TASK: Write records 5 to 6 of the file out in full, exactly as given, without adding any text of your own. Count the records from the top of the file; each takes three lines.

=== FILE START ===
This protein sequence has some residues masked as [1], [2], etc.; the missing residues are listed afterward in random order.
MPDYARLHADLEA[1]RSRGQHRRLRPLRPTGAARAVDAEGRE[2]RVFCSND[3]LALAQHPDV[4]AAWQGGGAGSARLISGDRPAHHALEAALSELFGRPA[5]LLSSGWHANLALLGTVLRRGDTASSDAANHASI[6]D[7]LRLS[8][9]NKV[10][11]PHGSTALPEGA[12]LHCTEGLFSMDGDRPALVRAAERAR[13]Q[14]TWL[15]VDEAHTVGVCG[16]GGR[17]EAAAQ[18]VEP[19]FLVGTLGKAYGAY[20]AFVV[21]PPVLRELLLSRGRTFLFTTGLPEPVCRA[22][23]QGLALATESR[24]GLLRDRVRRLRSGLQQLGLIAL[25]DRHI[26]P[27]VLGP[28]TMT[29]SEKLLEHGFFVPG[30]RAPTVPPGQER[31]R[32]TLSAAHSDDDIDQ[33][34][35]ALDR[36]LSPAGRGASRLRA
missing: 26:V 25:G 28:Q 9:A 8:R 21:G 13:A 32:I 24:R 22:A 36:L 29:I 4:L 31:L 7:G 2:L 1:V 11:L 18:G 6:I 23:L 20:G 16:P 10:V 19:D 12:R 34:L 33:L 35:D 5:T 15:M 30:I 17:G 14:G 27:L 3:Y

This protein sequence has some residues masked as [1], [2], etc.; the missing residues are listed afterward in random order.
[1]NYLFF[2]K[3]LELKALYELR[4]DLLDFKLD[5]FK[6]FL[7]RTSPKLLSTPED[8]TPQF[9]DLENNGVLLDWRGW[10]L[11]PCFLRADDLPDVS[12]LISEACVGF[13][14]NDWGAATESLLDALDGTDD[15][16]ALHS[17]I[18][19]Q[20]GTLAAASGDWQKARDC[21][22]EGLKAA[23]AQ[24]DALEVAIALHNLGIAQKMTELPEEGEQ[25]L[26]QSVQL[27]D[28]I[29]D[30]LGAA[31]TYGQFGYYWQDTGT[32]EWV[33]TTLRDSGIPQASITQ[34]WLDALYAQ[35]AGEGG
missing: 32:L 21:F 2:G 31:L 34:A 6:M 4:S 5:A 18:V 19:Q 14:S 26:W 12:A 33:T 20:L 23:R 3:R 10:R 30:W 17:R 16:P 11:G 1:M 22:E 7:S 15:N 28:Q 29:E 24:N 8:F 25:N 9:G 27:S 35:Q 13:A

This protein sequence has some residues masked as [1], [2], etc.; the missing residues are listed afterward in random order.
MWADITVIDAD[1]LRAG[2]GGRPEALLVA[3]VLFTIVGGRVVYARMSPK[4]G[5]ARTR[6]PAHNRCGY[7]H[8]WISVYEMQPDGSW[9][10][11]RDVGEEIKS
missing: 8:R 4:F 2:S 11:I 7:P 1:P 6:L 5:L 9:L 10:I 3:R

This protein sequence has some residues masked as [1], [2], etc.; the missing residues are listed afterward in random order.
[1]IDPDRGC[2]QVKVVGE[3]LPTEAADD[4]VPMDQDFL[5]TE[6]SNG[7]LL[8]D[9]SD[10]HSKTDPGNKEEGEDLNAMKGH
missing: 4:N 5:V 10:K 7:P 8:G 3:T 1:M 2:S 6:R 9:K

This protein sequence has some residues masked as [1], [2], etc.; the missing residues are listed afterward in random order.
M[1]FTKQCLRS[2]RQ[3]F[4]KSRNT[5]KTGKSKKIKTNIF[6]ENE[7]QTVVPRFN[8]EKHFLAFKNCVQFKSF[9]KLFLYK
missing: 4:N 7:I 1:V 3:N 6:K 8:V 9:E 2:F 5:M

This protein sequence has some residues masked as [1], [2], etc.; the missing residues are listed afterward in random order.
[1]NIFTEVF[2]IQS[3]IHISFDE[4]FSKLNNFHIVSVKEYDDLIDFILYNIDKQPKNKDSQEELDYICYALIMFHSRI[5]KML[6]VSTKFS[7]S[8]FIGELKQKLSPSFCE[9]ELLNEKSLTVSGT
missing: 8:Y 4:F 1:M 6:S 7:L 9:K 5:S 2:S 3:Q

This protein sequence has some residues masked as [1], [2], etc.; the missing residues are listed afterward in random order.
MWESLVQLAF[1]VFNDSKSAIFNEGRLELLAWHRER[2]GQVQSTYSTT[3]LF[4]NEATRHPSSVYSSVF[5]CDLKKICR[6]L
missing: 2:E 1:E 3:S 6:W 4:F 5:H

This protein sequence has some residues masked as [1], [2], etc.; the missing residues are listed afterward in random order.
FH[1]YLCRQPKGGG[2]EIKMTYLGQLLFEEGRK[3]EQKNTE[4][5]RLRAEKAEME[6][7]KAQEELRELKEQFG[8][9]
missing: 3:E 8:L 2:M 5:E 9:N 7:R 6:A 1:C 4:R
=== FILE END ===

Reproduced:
This protein sequence has some residues masked as [1], [2], etc.; the missing residues are listed afterward in random order.
M[1]FTKQCLRS[2]RQ[3]F[4]KSRNT[5]KTGKSKKIKTNIF[6]ENE[7]QTVVPRFN[8]EKHFLAFKNCVQFKSF[9]KLFLYK
missing: 4:N 7:I 1:V 3:N 6:K 8:V 9:E 2:F 5:M

This protein sequence has some residues masked as [1], [2], etc.; the missing residues are listed afterward in random order.
[1]NIFTEVF[2]IQS[3]IHISFDE[4]FSKLNNFHIVSVKEYDDLIDFILYNIDKQPKNKDSQEELDYICYALIMFHSRI[5]KML[6]VSTKFS[7]S[8]FIGELKQKLSPSFCE[9]ELLNEKSLTVSGT
missing: 8:Y 4:F 1:M 6:S 7:L 9:K 5:S 2:S 3:Q